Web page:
Additionally, when you consider that Obama has raised up to $250 million in donations of less than $200, it does make you think that the little people support him … but you might be wrong. Newsweek has an article on these little donations and it looks like many of them are fraudulent. “Consider the cases of Obama donors “Doodad Pro” of Nunda, N.Y., who gave $17,130, and “Good Will” of Austin, Texas, who gave more than $11,000—both in excess of the $2,300-per-person federal limit. In two recent letters to the Obama campaign, Federal Election Commission auditors flagged those (and other) donors and informed the campaign that the sums had to be returned. Neither name had ever been publicly reported because both individuals made online donations in $10 and $25 increments. “Good Will” listed his employer as “Loving” and his occupation as “You,” while supplying as his address 1015 Norwood Park Boulevard, which is shared by the Austin nonprofit Goodwill Industries. Suzanha Burmeister, marketing director for Goodwill, said the group had “no clue” who the donor was.

“Doodad Pro” listed no occupation or employer; the contributor’s listed address is shared by Lloyd and Lynn’s Liquor Store in Nunda. “I have never heard of such an individual,” says Diane Beardsley, who works at the store and is the mother of one of the owners. “Nobody at this store has that much money to contribute.”

Two brothers in the Gaza strip curiously bought $33,000 in t-shirts. You have to wonder why people in the Gaza strip would want them… Anyway, when this was exposed, the campaign came up with some lame excuse that they thought GA was Georgia rather than Gaza. So–where did they mail the t-shirts?

This summer, watchdog groups asked both campaigns to share more information about its small donors. The McCain campaign agreed; the Obama campaign did not.

Change? Hardly.


More like “Change we can get scammed with.”

Great post, thanks for sharing!


Most people don’t bother to click on source links. So they would assume, since you didn’t say otherwise, that the money was all “kick-backs” or corporate donations. That was MY first assumption when I read your post.

Secondly, the PAC amount for Obama was what, $4000? This is not a huge amount. And perhaps McCain’s was $0 because a different Republican nominee was supported during the primaries.

Frankly, I don’t really care about the politics of the matter – I’m Canadian. However, your post was quite biased and that was what angered me.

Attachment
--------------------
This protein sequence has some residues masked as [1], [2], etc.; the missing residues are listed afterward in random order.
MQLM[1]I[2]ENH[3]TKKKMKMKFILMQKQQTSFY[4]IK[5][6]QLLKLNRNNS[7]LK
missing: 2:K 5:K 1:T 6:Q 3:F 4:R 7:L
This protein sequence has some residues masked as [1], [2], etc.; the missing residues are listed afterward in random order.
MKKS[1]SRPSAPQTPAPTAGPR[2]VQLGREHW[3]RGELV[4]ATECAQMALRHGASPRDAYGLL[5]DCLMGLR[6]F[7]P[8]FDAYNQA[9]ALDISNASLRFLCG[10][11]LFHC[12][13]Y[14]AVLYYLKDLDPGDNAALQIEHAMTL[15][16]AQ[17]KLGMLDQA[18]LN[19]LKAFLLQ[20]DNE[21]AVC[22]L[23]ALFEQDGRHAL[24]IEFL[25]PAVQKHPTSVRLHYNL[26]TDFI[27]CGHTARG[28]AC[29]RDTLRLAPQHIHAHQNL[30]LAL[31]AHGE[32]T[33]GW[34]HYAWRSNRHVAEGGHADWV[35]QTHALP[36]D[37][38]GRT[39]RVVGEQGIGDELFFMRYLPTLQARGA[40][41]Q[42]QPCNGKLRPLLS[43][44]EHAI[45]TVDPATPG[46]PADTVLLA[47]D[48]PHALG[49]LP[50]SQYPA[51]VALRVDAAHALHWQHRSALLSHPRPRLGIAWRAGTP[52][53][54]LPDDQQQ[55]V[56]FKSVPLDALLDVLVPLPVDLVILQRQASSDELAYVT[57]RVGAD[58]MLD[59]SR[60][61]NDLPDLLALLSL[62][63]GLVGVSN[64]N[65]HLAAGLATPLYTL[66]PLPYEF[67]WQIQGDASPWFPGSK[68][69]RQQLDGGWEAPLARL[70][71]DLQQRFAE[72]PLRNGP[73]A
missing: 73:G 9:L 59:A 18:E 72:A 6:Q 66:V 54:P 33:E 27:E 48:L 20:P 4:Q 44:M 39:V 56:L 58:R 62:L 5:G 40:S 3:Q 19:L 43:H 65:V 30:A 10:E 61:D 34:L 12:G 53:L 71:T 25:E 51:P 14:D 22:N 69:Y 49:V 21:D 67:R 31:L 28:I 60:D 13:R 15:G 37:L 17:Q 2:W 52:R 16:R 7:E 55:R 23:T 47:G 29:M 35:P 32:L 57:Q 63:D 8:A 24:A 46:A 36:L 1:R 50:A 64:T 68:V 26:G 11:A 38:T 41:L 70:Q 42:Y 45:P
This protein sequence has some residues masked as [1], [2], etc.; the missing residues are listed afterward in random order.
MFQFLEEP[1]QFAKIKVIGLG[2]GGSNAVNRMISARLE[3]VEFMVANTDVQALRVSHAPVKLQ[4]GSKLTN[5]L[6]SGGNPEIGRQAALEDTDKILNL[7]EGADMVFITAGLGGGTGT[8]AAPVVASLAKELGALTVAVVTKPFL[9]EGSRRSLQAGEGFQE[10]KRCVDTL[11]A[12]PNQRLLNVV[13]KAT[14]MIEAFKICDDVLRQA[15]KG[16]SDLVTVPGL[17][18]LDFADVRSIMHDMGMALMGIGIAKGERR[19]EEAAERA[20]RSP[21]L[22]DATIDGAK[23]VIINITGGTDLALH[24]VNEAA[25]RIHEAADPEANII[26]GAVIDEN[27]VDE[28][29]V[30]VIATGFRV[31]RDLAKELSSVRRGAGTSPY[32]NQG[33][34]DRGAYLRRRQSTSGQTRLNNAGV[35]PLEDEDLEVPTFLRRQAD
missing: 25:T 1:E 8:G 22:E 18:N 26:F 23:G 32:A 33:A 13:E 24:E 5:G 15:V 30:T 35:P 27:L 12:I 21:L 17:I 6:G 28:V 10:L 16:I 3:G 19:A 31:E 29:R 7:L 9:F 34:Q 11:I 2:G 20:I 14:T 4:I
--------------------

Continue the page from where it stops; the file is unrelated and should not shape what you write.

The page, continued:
I find it very hard pressed to believe you aren’t trying to “distort” any information, considering that right in the beginning of your post you blatantly singled out and attacked Obama – “Please notice the second spot and remember that he has held HIS position for only 4 years. That’s an average of $31,500 per year. This is “Change we can believe in?”” – and then reported McCain’s as being very low. I have no problem with heavy scrutiny of any candidate, but this is just another extreme stretch of the truth. The reason Obama is so high on that list is because of his large intake of small private donations; the true number is only $6,000 from PAC’s according to OpenSecrets. Not to mention they have serious problems with their methodology (a problem we all like to ignore whenever the data suits us, which, for either party, is just a disgrace to how we discuss politics)

I will agree however, at the very least, that the amount of money BOTH Democrats and Republicans receive from lobbyists, special interest PAC’s, and companies is exceptionally troublesome and should be transparent.


Please show me where the “truth” is stretched. Facts are facts and yes, I singled out Obama. In case you haven’t noticed, he’s running for President. I also listed the amount received by McCain.

Please list their “problems” with methodology.


Fannie Mae and Freddie Mac are governmental agencies NOW, but when these donations were made they were stockholder-owned. I have no problem with private citizens exercising their freedom of speech by donating their personal funds to political candidates of their choice.

What your comparison of McCain vs. Obama really seems to demonstrate is that people in the financial sector overwhelmingly think that Obama is a better choice for president.